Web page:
By Catherine Donaldson-Evans, ,
Published May 20, 2015
But the privacy rights group was on his side Monday when its Florida branch filed a "friend-of-court" motion on behalf of Limbaugh arguing state officials were wrong in seizing his medical records for their drug probe.
"For many people, it may seem odd that the ACLU has come to the defense of Rush Limbaugh," ACLU of Florida Executive Director Howard Simon said in a released statement.
"But we have always said that the ACLU's real client is the Bill of Rights, and we will continue to safeguard the values of equality, fairness and privacy for everyone, regardless of race, economic status or political point of view," Simon said.
The ACLU contends that state law enforcement officers violated Limbaugh's privacy rights by taking possession of his medical records as part of their criminal investigation into the commentator's alleged "doctor-shopping" to feed his prescription-drug addiction.
"While this case involves the right of Rush Limbaugh to maintain the privacy of his medical records, the precedent set in this case will impact the security of medical records and the privacy of the doctor-patient relationship of every person in Florida," Simon said in his statement.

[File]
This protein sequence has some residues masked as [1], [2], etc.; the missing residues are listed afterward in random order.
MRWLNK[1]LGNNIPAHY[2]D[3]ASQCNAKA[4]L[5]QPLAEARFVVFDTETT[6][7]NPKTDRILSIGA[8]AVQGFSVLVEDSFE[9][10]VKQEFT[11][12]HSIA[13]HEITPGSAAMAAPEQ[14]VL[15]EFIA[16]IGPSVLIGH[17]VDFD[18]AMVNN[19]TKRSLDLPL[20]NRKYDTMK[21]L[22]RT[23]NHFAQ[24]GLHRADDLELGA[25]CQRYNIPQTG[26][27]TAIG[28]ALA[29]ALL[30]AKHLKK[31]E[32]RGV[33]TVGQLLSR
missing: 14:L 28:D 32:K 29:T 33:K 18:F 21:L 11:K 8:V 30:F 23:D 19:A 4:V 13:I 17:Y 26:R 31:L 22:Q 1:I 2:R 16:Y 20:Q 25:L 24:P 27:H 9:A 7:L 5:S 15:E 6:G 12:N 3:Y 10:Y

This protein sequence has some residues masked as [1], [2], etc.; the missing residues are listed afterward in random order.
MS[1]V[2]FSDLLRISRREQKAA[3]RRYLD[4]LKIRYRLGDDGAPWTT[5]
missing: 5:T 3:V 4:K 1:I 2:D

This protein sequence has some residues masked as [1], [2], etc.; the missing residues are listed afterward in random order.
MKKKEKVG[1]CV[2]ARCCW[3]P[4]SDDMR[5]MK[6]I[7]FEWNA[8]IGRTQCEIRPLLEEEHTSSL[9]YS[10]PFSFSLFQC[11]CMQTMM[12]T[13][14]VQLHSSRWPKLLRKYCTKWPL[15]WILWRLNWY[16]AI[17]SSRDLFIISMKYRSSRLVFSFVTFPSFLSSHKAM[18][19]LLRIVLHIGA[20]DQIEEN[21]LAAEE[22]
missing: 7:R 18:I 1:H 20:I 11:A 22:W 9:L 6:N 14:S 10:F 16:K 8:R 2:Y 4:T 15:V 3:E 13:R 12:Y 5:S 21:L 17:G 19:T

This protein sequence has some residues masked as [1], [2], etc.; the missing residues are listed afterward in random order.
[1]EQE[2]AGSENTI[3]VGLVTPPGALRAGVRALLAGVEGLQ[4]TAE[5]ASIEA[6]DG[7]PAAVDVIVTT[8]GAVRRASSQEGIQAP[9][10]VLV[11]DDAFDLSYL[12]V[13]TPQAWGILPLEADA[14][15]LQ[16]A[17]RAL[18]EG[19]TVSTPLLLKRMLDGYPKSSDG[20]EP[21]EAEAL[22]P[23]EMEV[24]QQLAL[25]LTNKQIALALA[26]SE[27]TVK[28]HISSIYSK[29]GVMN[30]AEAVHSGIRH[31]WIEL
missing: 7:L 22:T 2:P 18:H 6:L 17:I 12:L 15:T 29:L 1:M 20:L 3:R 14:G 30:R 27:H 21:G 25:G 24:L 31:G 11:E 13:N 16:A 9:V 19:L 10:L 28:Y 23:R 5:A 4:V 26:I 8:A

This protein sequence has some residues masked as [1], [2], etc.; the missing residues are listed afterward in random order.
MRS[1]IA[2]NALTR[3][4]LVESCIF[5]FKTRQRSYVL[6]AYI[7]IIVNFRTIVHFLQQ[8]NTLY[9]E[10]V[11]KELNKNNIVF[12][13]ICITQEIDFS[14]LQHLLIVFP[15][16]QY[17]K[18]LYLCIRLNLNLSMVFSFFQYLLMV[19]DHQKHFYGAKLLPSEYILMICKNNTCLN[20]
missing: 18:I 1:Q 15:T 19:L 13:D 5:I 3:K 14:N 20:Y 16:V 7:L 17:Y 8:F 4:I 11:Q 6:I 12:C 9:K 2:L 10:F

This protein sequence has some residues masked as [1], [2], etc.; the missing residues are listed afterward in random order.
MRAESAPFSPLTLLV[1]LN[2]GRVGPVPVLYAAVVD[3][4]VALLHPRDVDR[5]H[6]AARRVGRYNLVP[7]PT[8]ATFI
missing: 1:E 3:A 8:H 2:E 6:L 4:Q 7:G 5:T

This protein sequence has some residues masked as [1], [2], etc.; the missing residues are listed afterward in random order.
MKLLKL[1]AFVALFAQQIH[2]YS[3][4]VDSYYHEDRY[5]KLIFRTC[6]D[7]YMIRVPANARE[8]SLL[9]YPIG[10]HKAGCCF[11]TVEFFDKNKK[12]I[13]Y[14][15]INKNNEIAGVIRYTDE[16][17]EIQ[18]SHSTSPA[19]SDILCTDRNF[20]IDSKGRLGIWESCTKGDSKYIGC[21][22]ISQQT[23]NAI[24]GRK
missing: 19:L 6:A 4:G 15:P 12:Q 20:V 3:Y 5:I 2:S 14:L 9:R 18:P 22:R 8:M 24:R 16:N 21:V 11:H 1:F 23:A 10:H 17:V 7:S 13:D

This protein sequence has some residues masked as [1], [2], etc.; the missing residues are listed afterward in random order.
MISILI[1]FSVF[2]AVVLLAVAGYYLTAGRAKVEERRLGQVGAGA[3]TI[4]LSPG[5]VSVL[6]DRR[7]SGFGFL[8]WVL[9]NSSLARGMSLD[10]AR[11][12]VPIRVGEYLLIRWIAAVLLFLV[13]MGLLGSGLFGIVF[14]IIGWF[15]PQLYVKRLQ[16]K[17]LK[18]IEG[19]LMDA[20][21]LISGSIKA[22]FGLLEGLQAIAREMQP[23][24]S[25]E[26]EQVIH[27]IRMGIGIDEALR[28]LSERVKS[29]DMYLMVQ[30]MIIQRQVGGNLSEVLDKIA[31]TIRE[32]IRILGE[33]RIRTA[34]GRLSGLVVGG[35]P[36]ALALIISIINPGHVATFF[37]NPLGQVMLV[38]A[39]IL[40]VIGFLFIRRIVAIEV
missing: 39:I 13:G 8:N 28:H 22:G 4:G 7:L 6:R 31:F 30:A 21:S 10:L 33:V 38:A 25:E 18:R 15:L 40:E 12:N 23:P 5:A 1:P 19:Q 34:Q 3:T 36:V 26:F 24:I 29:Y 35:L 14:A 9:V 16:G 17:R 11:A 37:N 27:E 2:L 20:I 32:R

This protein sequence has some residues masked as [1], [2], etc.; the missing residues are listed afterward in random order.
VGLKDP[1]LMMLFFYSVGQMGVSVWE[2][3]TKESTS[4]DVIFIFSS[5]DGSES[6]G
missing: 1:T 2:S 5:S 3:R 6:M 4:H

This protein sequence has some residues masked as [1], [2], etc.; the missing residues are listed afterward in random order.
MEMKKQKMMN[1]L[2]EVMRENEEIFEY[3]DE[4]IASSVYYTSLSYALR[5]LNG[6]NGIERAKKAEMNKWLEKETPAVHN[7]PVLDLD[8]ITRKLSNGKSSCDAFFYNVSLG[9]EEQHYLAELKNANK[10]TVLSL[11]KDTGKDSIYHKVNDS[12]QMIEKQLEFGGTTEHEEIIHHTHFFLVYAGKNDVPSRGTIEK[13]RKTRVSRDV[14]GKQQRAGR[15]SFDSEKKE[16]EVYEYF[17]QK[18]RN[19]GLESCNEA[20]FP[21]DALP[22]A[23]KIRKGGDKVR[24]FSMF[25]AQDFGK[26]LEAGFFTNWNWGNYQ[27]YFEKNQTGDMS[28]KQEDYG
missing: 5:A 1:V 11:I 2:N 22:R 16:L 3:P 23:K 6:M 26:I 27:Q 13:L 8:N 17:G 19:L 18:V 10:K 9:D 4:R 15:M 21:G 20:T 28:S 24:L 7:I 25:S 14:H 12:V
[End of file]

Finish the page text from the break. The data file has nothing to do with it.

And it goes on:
The motion, filed with the Fourth District Court of Appeal (search), claims the state encroached upon the Florida constitution's right to privacy when law enforcement officials confiscated Limbaugh's medical files.
The ACLU said it was trying to "to vindicate every Floridian's fundamental right to privacy by ensuring that the state be required to comply" with the law.
Its motion comes a week after a judge ruled that Limbaugh's medical records were to stay out of prosecutors' hands for at least 15 days more while his lawyers worked on an appeal to permanently seal them.
Limbaugh's attorneys asked for the extension while they appealed the judge's earlier decision allowing prosecutors to examine the files for evidence that the commentator illegally purchased painkillers.
The records included "the most private conversations between doctor and patient," the radio host's lawyer, Mark Shapiro, said last week.
Investigators seized the records last month after discovering that Limbaugh received more than 2,000 painkillers, prescribed by four doctors, at a pharmacy near his Palm Beach mansion.
Limbaugh's former maid told investigators she had been supplying him prescription painkillers for years.
Limbaugh admitted his addiction to prescription painkillers in October, saying it stemmed from severe back pain. He took a five-week leave from his afternoon radio show to enter a rehabilitation program.
Prosecutors have not filed charges against Limbaugh and their investigation will be delayed until the court decides whether to keep the records sealed past the new deadline.
The radio host and his legal team have criticized Palm Beach State Attorney Barry Krischer (search), a Democrat, for opening the records and accused prosecutors of pursuing Limbaugh for political reasons.
The Associated Press contributed to this report.